private readonly ILogger<KeycloakConnectionHealthCheck> logger;

        public KeycloakConnectionHealthCheck(IHttpClientFactory httpClientFactory, IOptions<KeyCloakSettings> configuration, ILogger<KeycloakConnectionHealthCheck> logger)
        {
            this.httpClientFactory = httpClientFactory;
            this.configuration = configuration;
            this.logger = logger;
        }

        public async Task<HealthCheckResult> CheckHealthAsync(HealthCheckContext context, CancellationToken cancellationToken = default)
        {
            logger.LogDebug("Starting CheckHealthAsync");

            try
            {
                var httpRequestMessage = new HttpRequestMessage(
                                HttpMethod.Get,
                                configuration.Value.Uri)
                { };

                var httpClient = httpClientFactory.CreateClient("keycloak");
                var httpResponseMessage = await httpClient.SendAsync(httpRequestMessage);

                if (httpResponseMessage.StatusCode != System.Net.HttpStatusCode.OK)
                    return HealthCheckResult.Unhealthy();
                
                return HealthCheckResult.Healthy();
            }
            catch (Exception ex)
            {
                logger.LogError(ex, "Exception occured during CheckHealthAsync");
                return HealthCheckResult.Unhealthy();
            }
        }
    }

Register the Health check

We want to access the health service on endpoint /health:

builder.Services.AddHealthChecks()
    .AddCheck<KeycloakConnectionHealthCheck>("keycloak");

app.MapGrpcService<HealthService>();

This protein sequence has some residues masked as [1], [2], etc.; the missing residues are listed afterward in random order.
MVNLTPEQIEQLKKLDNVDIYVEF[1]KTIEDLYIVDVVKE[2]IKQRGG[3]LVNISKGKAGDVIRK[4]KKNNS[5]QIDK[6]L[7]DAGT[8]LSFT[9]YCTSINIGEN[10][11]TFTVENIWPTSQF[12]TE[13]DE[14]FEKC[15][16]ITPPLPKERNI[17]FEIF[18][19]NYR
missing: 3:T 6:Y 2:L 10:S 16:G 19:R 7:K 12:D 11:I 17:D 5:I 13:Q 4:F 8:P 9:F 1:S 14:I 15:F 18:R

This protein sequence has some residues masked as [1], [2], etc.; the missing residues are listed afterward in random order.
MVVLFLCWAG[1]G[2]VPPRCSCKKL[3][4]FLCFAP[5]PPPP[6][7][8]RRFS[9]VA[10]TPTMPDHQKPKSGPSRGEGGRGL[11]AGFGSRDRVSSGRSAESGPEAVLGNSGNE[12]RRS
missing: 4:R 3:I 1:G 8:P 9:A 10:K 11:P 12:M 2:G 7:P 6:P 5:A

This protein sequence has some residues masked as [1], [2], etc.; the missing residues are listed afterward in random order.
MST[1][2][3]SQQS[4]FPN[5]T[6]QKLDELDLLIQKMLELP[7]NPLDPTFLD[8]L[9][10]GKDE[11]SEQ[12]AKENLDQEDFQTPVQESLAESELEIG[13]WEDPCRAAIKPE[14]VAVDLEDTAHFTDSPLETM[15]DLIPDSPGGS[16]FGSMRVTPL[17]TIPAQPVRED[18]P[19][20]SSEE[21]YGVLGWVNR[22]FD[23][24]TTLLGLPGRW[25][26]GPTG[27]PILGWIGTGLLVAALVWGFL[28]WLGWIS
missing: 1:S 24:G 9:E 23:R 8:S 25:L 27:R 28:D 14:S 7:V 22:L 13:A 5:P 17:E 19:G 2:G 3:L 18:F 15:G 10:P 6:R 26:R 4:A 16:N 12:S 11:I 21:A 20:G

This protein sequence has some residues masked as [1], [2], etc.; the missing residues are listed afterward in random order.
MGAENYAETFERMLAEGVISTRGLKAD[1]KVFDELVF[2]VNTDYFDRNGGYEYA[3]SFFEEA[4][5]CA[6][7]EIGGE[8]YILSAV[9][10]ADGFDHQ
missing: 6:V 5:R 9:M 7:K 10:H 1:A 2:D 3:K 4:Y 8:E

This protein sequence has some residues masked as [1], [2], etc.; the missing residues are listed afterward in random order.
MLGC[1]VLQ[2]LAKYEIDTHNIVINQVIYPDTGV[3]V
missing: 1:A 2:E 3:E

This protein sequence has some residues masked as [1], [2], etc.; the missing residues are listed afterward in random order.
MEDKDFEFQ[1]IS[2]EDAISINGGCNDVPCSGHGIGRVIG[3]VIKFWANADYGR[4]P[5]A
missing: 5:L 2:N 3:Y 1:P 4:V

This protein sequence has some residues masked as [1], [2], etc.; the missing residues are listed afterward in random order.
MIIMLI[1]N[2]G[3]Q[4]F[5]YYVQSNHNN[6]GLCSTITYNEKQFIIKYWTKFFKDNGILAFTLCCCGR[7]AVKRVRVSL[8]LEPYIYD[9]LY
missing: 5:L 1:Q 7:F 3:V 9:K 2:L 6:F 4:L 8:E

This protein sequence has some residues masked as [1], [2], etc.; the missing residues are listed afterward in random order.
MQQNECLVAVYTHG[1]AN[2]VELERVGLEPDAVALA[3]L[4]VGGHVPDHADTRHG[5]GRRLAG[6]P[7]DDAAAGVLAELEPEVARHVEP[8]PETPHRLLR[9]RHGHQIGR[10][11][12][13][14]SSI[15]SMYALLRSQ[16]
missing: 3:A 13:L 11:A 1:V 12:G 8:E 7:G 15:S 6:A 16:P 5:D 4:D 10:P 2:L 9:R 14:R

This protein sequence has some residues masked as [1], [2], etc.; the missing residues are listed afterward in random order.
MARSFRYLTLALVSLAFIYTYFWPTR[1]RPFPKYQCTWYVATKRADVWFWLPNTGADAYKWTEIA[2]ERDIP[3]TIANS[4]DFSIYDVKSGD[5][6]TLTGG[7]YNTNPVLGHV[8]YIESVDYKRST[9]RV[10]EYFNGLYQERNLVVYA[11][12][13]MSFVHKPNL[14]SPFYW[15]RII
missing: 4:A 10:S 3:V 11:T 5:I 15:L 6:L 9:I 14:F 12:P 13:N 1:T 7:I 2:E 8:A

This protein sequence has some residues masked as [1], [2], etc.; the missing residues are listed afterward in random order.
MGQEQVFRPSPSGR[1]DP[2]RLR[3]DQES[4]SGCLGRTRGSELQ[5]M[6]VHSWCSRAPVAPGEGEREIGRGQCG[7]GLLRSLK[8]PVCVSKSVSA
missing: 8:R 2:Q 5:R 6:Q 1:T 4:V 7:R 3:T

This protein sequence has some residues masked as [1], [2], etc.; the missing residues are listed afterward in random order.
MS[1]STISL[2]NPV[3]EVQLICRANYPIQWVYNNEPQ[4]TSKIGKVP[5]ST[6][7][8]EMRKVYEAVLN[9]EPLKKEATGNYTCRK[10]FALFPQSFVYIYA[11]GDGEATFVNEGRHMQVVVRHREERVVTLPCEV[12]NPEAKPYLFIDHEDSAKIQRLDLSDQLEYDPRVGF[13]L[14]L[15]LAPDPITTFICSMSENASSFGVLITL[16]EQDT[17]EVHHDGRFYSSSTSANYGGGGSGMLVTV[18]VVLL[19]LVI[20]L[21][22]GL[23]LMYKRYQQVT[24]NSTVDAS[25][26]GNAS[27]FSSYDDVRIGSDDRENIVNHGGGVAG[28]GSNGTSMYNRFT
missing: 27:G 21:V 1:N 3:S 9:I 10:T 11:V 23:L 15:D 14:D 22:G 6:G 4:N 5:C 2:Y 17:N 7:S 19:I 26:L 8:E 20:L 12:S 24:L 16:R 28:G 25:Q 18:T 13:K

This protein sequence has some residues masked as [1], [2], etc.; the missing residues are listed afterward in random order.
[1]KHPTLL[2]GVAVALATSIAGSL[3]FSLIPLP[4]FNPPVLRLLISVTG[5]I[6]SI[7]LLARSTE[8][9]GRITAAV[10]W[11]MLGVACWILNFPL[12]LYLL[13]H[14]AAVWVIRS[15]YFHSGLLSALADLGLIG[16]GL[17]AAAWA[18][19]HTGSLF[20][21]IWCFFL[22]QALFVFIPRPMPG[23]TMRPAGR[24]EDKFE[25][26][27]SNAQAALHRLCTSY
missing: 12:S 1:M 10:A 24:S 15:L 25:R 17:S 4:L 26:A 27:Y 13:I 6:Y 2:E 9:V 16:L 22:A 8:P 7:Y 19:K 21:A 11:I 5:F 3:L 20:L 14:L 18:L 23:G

app.MapHealthChecks("/health");

Because the health check in the example is using the httpclientFactory the following registration is needed as well:

builder.Services.AddHttpClient(); 

The service with health checks is ready to use now. When hosting in Kubernetes we need to do some things more.

Hosting in Kubernetes

Kubernetes offers several types of health checks like livenessProbe and readinessProbe. A gRPC endpoint is supported by Kubernetes from version 1.23 or higher. (see the documentation)
We are running an older version of Kubernetes. Therefore we need to apply the following 2 steps:

1. Extend the Dockerfile.

It should include a little command to check gRPC endpoints. Called grpc_health_probe-linux-amd64:
Add the following for example right above the last line (ENTRYPOINT….)

RUN apt-get update && apt-get install -y wget
RUN GRPC_HEALTH_PROBE_VERSION=v0.4.6 && \
    wget -qO/bin/grpc_health_probe https://github.com/grpc-ecosystem/grpc-health-probe/releases/download/${GRPC_HEALTH_PROBE_VERSION}/grpc_health_probe-linux-amd64 && \
    chmod +x /bin/grpc_health_probe

2. Configure the Kubernetes deployment.yaml

The command should be called from the probes configured in Kubernetes. Like:

livenessProbe:           
exec:             
command: [“/bin/grpc_health_probe”, “-addr=:80”]

Closing words

We have executed all steps to configure health checks in our .NET 6 gRPC service. And to configure it right in Kubernetes, so the health endpoint is actually called.